Last week my partner gave birth to our daughter in our living room - the culmination of a pregnancy that was extraordinary only because we received the highest quality of personalised care - all from the NHS.
Although, of course, each and every item is labelled as 'essential' for new parents, most of the things you're told you need, you don't need at all. This should help you pick out those items that will actually ease your transition into parenthood from those that may be cleverly marketed, but that you can live without.
Weddings. With a tiny baby. What could be worse?! Well, yes - we've all seen and heard the horror stories. But it doesn't have to be that way with some preparation and life hacks!
They can both be super helpful when you need a quick fix of information to deal with a situation in the here and now, but using these to radically transform the way your family is interacting...
The second thing you need to do is to stop listening to everyone else telling you that you did this, that, or the other thing wrong. You can't change the past (well unless you have a time machine and if you do then I'd love you to give me a call there's a few things I'd like to erase).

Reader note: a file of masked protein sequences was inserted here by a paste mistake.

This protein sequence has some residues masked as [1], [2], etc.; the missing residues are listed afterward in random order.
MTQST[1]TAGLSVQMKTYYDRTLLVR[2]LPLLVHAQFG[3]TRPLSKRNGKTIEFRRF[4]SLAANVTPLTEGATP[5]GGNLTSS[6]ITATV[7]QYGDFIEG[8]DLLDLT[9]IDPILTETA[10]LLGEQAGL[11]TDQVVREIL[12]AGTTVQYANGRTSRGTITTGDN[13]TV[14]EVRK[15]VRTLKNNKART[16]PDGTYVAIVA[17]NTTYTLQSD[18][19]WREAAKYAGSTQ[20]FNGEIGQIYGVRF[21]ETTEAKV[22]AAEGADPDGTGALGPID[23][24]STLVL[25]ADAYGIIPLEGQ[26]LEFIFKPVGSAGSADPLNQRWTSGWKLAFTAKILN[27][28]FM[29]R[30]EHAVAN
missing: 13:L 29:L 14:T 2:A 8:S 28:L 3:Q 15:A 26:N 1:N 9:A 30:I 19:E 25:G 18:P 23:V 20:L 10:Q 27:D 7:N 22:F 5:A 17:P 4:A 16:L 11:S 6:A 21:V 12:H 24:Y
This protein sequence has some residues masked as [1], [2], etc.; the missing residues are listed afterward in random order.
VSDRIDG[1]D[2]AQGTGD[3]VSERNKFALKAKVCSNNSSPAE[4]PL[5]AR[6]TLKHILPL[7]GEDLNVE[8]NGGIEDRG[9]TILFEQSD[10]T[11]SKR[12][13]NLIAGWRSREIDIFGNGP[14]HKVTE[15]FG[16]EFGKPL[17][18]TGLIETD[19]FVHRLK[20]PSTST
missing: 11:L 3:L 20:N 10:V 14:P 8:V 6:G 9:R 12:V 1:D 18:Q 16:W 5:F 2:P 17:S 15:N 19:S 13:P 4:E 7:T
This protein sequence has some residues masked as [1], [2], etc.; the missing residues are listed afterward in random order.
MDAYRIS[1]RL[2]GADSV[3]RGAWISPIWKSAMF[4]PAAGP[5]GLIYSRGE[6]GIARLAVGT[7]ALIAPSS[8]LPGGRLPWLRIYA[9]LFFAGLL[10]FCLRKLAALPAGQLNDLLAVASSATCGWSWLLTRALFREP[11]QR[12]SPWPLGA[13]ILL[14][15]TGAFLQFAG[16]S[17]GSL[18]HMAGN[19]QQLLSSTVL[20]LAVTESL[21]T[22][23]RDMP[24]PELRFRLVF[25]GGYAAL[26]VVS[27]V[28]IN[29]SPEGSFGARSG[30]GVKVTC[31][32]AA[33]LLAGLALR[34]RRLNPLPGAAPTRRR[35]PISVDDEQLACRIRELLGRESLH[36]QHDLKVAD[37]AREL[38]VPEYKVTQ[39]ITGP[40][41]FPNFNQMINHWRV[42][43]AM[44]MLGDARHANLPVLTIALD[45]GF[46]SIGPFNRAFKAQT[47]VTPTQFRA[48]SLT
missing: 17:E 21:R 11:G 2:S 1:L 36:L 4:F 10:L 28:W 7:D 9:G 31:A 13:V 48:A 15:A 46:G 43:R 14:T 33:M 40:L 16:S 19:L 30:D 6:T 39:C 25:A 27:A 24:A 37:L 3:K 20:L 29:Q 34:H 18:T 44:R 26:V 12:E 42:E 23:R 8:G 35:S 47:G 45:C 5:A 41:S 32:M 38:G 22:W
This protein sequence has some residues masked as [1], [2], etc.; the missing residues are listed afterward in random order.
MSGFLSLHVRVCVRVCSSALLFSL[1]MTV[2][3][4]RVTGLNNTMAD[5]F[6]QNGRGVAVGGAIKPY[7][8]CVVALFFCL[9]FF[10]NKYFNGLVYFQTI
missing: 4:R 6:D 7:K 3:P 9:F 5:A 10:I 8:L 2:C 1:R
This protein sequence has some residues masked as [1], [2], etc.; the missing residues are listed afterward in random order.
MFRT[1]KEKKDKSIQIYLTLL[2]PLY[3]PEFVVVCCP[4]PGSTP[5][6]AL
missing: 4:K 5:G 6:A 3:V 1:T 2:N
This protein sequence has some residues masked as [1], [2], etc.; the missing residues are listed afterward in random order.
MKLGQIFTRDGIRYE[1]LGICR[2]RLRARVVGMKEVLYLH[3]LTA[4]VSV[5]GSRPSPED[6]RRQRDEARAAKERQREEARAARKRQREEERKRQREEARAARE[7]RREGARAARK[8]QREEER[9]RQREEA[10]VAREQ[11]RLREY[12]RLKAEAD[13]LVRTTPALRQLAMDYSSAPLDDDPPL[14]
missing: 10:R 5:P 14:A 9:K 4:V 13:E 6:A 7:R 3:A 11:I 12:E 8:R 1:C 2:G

In fact, give yourself a break, because not only are you trying to figure out what you want, you're also trying to figure out what another human being wants, when they don't even know themselves...
I don't disagree with my husband that there probably is within us a subconscious, animalistic desire to procreate. I think there is much more to it than that, and only after having a baby myself and going through that first tumultuous year of parenthood can I understand the real driving force behind why we choose to have children.
Many people keep asking me how I managed to get them to sleep through the night at such a young age, so I thought I should share some of my tried and tested tips. Here they are:
What do I wear? Will I get cold? And what happens if I poop? these are the most common questions my clients ask about water
Many people told me their horror stories of birth. Many people rolled their eyes or laughed at me when I said I wanted a homebirth for my first baby. Many people told me I was being naieve or foolish. And many people close to me thought I wouldn't be able to do it: that I wouldn't stay at home the whole time, not for my first baby, or that I wouldn't cope without strong pain relief.